Cascadians see things differently from the Urban Archipelago model in that their interests are less about cities and rural areas per se than about the whole ecosystem. Managing a bioregion is more than simply running bustling cities, though that's a key part. Frequently, it is fueled by a passion for nature and climate, not just high-rises and mixed-use developments. But there is a very urban version of Cascadianism too, as evidenced by green cities like Seattle, Vancouver, BC, and perhaps most of all, Portland.

An identity tied by the land and waters is one thing (the naming of the Salish Sea is pure Cascadianism), but our similar attitudes toward urban development are also binding us together: density, green buildings, bikes, mass transit, and economies not dependent on exploiting natural resources and despoiling the environment.

Interestingly, major league soccer has become a breeding ground for the new Cascadianism. Seattle, Portland and Vancouver soccer fans wave the Cascadian flag ("Old Doug"), wear the Cascadian colors (green, blue, white) and wrap their necks in Cascadian scarves. There is talk of creating a Cascadian Football Federation.

Much of the symbolic Northwest fits with Cascadian themes, but the reality is a bit more complicated, both ideologically and in terms of values. Where "Old Doug" might be a fitting symbol of the heart, a Boeing defense contract is a statement about the economic reality of Cascadia's ties to the federal government and subsidy, not to mention land ownership. In the novel Ecoptopia, a visitor to the isolationist new nation rides around in a high-speed monorail system built by Boeing, but would Boeing really stay if Cascadia seceded, if the connection to the flow from the federal teat was actually cut off?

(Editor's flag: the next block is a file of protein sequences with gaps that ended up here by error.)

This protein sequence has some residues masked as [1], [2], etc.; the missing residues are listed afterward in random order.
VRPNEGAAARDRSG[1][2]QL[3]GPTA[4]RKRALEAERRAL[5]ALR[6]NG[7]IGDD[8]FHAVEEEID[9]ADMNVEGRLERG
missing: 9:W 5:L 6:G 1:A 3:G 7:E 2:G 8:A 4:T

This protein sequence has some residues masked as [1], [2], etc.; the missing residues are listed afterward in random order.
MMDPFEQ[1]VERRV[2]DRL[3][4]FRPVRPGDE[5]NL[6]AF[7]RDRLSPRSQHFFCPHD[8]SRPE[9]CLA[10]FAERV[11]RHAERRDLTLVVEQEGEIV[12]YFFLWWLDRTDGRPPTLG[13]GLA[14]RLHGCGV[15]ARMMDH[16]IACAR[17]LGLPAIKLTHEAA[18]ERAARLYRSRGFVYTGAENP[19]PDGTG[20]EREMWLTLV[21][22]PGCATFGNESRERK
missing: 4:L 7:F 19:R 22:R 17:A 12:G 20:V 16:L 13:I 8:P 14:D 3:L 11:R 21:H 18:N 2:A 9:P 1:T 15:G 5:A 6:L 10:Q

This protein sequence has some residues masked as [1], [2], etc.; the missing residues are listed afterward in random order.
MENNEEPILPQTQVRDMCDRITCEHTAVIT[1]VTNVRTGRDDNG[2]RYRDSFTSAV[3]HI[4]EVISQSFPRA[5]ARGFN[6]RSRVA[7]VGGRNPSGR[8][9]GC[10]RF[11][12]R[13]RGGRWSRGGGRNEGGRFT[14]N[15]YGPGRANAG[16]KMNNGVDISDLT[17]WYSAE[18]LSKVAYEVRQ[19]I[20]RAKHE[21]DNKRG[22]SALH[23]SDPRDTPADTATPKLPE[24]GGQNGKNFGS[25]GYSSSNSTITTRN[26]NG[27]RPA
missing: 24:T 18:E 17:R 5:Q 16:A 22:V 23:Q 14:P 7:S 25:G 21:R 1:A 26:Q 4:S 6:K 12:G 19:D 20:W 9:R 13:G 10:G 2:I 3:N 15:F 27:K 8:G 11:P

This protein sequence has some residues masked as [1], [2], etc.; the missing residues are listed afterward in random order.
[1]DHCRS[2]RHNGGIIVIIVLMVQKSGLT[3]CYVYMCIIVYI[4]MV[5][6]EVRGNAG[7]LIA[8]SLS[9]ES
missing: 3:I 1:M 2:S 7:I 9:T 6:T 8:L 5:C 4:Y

Boeing might not stay anyway — threats to relocate major projects to southern states or cheaper environs are never-ending, as are the demands for special treatment. How would an independent Cascadia do without the major companies that make fantasies of independence seem feasible?

Still, strong elements on the aspirational economy seem consistent with the Cascadian dream: Jay Inslee's "Apollo Project" and the "knowledge workers" of Redmond and South Lake Union, whose presence has given us the urban amenities that will supposedly make us more sustainable. Streetcars, a private Microsoft bus system, and a redeveloped South Lake Union that makes a home for Amazon.

The tech economy in particular gives us the illusion that we can have regional prosperity that is tied to world commerce, but not tainted by it. Clean jobs that don't chew up the landscape or create visible, dirty moral dilemmas, like coal ports. It also allows us to imagine a Cascadia that is an exporter of good ideas, not an importer of bad capitalism or politics.

If the rest of the nation wants to go all Ayn Rand and Wal-Mart itself to death, well, the Cascadian firewall of regional identity and political resistance might prove a tempting battlement from which to defend the homeland. If nothing else, we could face a time when our progressive politics are challenged by a central government that's increasingly out of touch, or even hostile to Cascadian ideals, one as bad or worse than the Dubya years.

Secession or not, a recommitment to what makes us different might provide us with some comfort if there are tough times ahead.